31 July 2014 | thedudeabides-2
More of the same from Micheal Bay
The Transformers franchise has got to be one of the most infuriating in all of Hollywood. On the one hand, you have some of the most exciting and innovative action set pieces, not to mention some seriously impressive CGI which really sells the idea of robots disguised as various transport vehicles. On the other hand, you have some of the most excruciating dialogue this side of Twilight, corny humour which would make your dad cringe, and a guarantee of a bum numbing running time of at least 2 and a half hours.
And so it makes sense that Transformers: Dark Of The Moon follows the exact same template as the previous 2 movies. The action is fun, the CGI is the best it has ever been and the script is completely nonsensical. The story, for what it is, revolves around the 1969 moon landing. In Bay's universe, Neil Armstrong and Co. landed on the moon, but rather than being a simple exploration mission, they were actually researching a possible alien sighting. This of course turns out to be an old Transformer – one which the Decepticons (the bad guys) have been searching for and it's up to the Autobots (the good guys) to stop them. That's about it really, but Micheal Bay manages to pad out the story with a wholly unnecessary subplot involving Sam Witwicky and his low self esteem. It's as exciting as it sounds and only serves to distract from the admittedly impressive action.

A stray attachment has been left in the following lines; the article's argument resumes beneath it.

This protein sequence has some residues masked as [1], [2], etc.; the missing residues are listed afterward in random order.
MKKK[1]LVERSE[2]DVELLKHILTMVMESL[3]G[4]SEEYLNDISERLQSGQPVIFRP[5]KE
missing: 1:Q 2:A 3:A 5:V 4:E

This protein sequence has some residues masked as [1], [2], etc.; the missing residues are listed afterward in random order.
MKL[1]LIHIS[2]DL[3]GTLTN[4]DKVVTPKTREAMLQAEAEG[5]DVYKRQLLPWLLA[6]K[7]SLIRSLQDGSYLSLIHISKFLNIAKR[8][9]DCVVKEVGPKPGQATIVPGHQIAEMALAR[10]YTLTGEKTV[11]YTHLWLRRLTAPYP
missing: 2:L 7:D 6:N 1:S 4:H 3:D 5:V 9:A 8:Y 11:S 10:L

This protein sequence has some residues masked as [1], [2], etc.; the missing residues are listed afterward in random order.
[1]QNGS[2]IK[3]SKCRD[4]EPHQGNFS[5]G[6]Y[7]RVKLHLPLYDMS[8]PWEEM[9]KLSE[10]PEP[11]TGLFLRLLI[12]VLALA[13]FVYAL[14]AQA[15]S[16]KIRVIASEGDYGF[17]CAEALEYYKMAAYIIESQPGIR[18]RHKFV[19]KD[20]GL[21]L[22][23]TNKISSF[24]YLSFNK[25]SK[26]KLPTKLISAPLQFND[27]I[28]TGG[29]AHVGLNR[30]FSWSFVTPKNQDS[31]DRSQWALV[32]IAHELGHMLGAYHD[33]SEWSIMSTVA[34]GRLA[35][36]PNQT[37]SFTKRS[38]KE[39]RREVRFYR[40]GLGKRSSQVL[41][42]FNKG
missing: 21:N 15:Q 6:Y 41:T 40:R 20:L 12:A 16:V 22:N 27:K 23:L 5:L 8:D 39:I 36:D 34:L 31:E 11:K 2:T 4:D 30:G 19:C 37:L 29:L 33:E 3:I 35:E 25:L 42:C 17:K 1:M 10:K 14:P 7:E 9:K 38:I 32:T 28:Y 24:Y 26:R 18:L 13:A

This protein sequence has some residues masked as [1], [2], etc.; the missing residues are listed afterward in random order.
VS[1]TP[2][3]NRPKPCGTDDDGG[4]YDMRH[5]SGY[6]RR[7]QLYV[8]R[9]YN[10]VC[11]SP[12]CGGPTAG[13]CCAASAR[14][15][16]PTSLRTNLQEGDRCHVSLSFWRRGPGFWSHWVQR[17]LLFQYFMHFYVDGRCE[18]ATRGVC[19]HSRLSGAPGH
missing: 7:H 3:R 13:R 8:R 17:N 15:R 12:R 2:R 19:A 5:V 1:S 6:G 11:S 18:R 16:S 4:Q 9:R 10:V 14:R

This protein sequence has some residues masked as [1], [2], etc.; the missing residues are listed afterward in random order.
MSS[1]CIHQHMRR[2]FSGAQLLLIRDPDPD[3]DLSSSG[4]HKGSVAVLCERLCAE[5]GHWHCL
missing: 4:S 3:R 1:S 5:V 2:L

This is the main problem with this, and the other Transformer movies; it's just too long. There are a number of misguided attempts at humour and Sam's love interest has all the charisma of a cardboard box. And yet, by the time the epic 45 minute finale kicks in, you will forget about all the wasted time and revel in the destruction that he so masterfully weaves as the Decepticons launch a full on invasion of Chicago. It's easily the best extended sequence of the entire franchise and would have benefited even more if we didn't have to wade trough so much unnecessary exposition.
A disappointing entry, in that Micheal Bay doesn't appear to have learnt from his previous mistakes. The good news is, he has also not lost his flair for explosive action and, in these moments, Transformers: Dark Of The Moon is every bit as entertaining as its prequels.